After a few last minute bug fixes and changes, I put the last finishing touches on Sketch 0.6.6 today and released it. I had some problems with the web-page update because SourceForge wouldn't let me log in. A few hours later it worked again, though.
A couple of days ago, Martin Weber contacted me about adding color support to the output filters for the next release of AutoTrace, so modified the svg, sk and eps/ai filters accordingly. It took just a few lines.
He also asked me to look for memory leaks and as it turns out the situation is awful. On one particular image, autotrace makes 1 452 546 mallocs, but only 290 458 frees. Most of the leaks are hard to find because of inconsistent use of malloced vs. automatic variables and strange data-structures, e.g. there's an array of structs that also seems to be a linked list.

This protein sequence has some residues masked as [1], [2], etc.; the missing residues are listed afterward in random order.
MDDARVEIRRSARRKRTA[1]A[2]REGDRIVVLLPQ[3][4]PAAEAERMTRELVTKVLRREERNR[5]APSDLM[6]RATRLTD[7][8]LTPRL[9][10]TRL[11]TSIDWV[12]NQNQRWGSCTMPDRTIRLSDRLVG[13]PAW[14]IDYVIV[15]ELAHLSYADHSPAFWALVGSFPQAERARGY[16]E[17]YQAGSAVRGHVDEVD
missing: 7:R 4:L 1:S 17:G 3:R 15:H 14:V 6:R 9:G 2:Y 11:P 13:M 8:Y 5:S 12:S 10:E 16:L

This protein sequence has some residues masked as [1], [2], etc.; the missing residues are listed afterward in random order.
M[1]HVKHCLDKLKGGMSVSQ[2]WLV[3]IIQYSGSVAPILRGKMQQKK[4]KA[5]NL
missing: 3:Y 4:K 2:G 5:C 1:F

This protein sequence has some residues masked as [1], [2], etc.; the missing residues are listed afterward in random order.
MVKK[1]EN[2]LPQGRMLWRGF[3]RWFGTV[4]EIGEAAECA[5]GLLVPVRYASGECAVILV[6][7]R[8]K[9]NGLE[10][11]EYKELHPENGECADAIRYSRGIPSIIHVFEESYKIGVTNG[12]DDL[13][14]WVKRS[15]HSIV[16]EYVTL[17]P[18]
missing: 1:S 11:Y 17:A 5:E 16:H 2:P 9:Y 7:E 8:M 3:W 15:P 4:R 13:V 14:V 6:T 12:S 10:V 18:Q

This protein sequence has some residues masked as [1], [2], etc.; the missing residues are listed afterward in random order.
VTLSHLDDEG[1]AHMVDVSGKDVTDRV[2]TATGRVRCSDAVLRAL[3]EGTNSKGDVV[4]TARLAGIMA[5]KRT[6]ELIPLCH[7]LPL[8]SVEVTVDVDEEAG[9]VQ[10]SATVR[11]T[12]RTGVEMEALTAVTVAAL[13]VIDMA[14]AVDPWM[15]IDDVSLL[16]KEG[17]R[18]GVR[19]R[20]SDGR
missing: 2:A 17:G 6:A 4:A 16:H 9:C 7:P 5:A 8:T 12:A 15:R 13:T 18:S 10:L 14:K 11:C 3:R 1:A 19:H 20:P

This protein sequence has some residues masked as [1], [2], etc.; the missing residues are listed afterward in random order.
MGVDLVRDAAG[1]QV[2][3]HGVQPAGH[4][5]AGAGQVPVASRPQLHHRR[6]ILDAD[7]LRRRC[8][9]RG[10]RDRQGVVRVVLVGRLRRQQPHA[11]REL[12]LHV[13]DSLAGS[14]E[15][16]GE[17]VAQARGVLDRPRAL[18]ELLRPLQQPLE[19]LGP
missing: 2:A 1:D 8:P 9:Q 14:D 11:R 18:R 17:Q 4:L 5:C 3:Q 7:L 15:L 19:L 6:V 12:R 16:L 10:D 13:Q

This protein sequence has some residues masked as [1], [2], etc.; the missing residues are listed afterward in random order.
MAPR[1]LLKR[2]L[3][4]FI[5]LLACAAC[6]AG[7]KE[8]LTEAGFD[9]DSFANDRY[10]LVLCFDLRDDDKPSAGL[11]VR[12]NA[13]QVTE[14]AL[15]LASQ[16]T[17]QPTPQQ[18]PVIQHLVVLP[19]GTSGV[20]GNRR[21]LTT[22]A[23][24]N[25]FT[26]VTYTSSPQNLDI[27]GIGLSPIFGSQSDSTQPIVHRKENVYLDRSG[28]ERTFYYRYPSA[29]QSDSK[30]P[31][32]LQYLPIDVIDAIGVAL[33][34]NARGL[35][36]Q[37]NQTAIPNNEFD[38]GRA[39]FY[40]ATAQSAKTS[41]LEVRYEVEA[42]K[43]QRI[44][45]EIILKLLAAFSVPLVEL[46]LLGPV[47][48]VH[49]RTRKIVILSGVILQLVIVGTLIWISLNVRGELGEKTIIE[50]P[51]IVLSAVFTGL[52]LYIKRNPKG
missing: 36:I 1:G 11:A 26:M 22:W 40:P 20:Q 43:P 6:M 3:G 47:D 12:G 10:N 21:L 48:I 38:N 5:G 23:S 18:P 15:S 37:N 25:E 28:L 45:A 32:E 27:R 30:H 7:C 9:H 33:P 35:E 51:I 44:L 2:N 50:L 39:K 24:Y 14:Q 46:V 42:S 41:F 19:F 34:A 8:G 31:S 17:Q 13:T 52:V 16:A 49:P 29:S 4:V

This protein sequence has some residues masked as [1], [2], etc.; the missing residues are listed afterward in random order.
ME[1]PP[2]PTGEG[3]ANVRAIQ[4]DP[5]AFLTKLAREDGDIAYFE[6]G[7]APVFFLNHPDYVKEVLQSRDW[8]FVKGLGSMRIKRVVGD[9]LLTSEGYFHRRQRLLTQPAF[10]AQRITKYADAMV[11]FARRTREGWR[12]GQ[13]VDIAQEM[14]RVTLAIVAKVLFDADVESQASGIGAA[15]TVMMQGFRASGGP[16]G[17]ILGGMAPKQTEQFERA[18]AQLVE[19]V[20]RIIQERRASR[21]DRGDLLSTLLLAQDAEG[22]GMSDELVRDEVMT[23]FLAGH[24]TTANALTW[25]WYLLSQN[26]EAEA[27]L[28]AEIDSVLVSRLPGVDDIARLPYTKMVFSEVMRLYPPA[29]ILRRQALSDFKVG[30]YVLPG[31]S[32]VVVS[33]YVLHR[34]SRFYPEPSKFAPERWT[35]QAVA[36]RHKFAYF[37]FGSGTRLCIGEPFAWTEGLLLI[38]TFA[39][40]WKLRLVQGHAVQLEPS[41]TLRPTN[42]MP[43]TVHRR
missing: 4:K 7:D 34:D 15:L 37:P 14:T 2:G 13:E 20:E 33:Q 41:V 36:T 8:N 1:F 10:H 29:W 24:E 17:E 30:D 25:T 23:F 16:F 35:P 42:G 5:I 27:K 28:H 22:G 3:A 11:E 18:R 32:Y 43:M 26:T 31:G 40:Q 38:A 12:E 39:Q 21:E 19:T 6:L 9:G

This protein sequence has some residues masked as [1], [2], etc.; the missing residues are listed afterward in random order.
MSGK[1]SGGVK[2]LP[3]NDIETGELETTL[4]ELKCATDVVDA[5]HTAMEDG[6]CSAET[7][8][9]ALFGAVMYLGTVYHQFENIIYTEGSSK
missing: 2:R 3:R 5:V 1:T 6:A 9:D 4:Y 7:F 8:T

This isn't Martin's fault, however, because these leaks are already present in limn, a part of the GNU fontutils on which autotrace is based. I gave him the advice to reimplement the algorithm from scratch. That seems to be the sanest solution.
That's the title of an article in the current issue of c't. It contains reports from Intel's Computing Continuum Conference and Hofstadter's Spiritual Robots Symposium. I had read about Hofstadter's April 1st event on Slashdot, but the Intel one was new to me.
Especially noteworthy for me as a python-fan is that among such luminaries as Bill Joy and Hans Moravec it also mentions Guido van Rossum and his Computer Programming for Everybody.